View Full Version : Study on raw foods & high cholesterol
Sharon in Colorado
12-18-2005, 12:09 AM
Did some googling and found this:
12-18-2005, 08:03 AM
"This study indicates that consumption of a strict raw food diet lowers plasma total cholesterol and triglyceride concentrations, but also lowers serum HDL cholesterol and increases tHcy concentrations due to vitamin B-12 deficiency. "
Is that good or bad??? I understand that it is good to have lower cholesterol, but I don't understand the medical terminology above. I put some nutrional yeast in all of my smoothies, would I still have a B-12 deficiency? They sound like all raw people have the deficieny.
12-18-2005, 08:38 AM
Actually it says only 38% have the deficiency. I wonder what they consider deficient. Is it just a number on a blood test or did the 38% actually show signs of the deficiency? Hmmmm.
12-18-2005, 09:41 AM
The problem is that b12 deficiency can lead to serious and permenant problems so why take the risk. I supplement.
12-18-2005, 10:37 AM
Sport, which supplement do you use, please? Thank you.
I thought Nutritional yeast was high in B12.
12-18-2005, 11:04 AM
I'm confused. :confused:
12-18-2005, 12:45 PM
Thanks for this link. I have a friend, 33 yr old competitve Bodybuilder, in shape visually, who has very High Cholesterol. She refuses to take the meds. Recently I have been cautiously talking to her about Raw, and her other dearest friend is now 100 % raw after a trip to Peru that left her ill from parasites. This is a pure conincidence that her two friend (that are not friends) went Raw !! Poor dear..My friend is not in favor of the Raw diet so I am really wondering if I should forward it too her or not? ...hmmmm....I guess I will share, nothing to lose there !
12-18-2005, 04:08 PM
The B12 I take is sold by a UK company called Quest. It has nothing but B12 and is labelled suitable for vegans. I have been told that it is being withdrawn from the market because the dose is too high (500 micrograms) so I will have to look for another.
12-18-2005, 04:26 PM
Thank you, Sport. :)
12-18-2005, 04:39 PM
Okay, I'll try to use my medical knowledge to decipher this....Basically what the article is saying is that eating a raw diet will decrease both the bad and good cholesterol (that's the HDL that was mentioned), now as for the THcy...THcy stands for total homocysteine. elevated THcy concentrations is associated with increased cardiovascular disease. Folate, Riboflavin, vitamins B-6 and B-12 help to metabolise homocysteine, what the article is saying is that the people they tested had elevated THcy because they were deficient in B-12, so the homocysteine wasn't being completely metabolized.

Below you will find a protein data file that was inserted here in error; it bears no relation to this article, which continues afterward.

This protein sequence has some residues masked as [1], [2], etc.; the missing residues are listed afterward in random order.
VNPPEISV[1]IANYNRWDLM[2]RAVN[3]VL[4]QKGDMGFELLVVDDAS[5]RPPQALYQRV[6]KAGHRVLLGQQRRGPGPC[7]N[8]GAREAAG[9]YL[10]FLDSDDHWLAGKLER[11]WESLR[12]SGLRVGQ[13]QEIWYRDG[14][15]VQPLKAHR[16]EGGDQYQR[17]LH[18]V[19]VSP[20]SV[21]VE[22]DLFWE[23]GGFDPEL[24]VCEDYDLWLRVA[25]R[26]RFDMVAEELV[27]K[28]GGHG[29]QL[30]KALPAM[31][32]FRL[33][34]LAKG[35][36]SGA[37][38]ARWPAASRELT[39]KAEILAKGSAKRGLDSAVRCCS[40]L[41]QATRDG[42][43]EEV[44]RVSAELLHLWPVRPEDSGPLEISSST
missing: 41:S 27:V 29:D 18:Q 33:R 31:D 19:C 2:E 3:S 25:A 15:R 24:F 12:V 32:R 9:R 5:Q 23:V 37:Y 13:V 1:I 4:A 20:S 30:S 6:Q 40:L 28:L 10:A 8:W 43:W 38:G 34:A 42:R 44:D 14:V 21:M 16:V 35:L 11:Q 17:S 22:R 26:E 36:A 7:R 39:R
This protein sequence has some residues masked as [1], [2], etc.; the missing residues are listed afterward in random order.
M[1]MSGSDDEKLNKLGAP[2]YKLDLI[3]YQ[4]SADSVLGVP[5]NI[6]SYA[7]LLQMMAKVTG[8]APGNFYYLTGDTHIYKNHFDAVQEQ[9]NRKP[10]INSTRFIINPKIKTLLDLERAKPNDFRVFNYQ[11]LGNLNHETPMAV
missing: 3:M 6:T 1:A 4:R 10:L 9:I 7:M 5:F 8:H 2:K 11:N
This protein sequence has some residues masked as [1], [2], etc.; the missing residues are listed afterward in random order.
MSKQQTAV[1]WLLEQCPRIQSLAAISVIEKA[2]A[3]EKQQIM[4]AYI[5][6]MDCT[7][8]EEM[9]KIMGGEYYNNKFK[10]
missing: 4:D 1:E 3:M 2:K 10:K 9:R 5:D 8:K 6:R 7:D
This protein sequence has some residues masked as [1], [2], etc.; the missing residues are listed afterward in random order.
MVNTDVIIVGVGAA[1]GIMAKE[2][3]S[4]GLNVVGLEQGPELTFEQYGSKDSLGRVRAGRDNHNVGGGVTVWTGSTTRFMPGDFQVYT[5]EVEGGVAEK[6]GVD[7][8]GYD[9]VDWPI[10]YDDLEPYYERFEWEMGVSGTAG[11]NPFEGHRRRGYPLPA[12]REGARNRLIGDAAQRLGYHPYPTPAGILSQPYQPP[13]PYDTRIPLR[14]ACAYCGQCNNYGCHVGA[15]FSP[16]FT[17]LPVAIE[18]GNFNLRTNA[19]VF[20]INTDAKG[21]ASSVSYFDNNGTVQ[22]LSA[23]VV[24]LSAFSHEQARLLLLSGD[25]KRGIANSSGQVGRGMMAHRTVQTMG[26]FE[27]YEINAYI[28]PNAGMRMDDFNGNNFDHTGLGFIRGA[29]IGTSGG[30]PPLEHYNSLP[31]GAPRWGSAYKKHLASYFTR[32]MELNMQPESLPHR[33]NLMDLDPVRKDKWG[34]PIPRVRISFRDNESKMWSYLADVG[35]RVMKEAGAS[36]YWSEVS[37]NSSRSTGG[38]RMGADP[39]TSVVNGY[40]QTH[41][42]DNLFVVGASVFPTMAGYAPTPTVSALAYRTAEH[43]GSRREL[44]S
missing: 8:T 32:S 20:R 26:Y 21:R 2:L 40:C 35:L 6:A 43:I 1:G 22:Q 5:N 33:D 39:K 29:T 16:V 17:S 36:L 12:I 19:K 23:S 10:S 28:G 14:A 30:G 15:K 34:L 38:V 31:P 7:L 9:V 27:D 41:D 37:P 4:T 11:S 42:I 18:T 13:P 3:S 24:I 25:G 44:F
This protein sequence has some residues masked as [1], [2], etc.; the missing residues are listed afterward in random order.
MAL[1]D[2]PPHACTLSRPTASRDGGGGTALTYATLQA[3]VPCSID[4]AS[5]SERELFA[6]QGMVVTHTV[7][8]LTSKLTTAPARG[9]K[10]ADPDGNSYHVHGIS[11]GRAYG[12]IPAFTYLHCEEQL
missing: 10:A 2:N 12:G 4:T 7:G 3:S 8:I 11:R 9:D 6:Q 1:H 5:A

However, they didn't relate that SAD dieters have just as many instances of B-12 deficiency as raw foodists...so it's not something to be too overly concerned about...if you are...take a B-12 supplement.
Hope this cleared up any confusion!
12-18-2005, 04:40 PM
Here's another good one: http://www.nutrition.org/cgi/content/full/131/3/733?maxtoshow=&HITS=10&hits=10&RESULTFORMAT=&fulltext=raw+food+diet&andorexactfulltext=and&searchid=1134944443394_2754&stored_search=&FIRSTINDEX=0&sortspec=relevance&resourcetype=1&journalcode=nutrition
12-18-2005, 06:33 PM
Did you know that published scientific research of the last century "proved" that high-meat diet is good for you? Some 50 years later we hear, from the same source (published scientific research) that high-meat diets are linked to cancer. Just because someone published something, it does not mean that it is an undisputable truth (Note the common use of probabilistic terms in published literature). Nor should it be something that we completely base our choices on, instead of using our common sense, or by observing the nature. In fact, the latter sources are what we can learn from the most. Have you ever seen wild vegan animals in need of supplements? Why one thinks that changing their diet from cooked food diet (depleted of nutrients, making us sick and tired) to raw food diet (full of freshness and bio-energy, which transforms us from sick to healhy people) would make us suddenly defficient in anything at all? I think that the change if the opposite direction would be a reason to worry.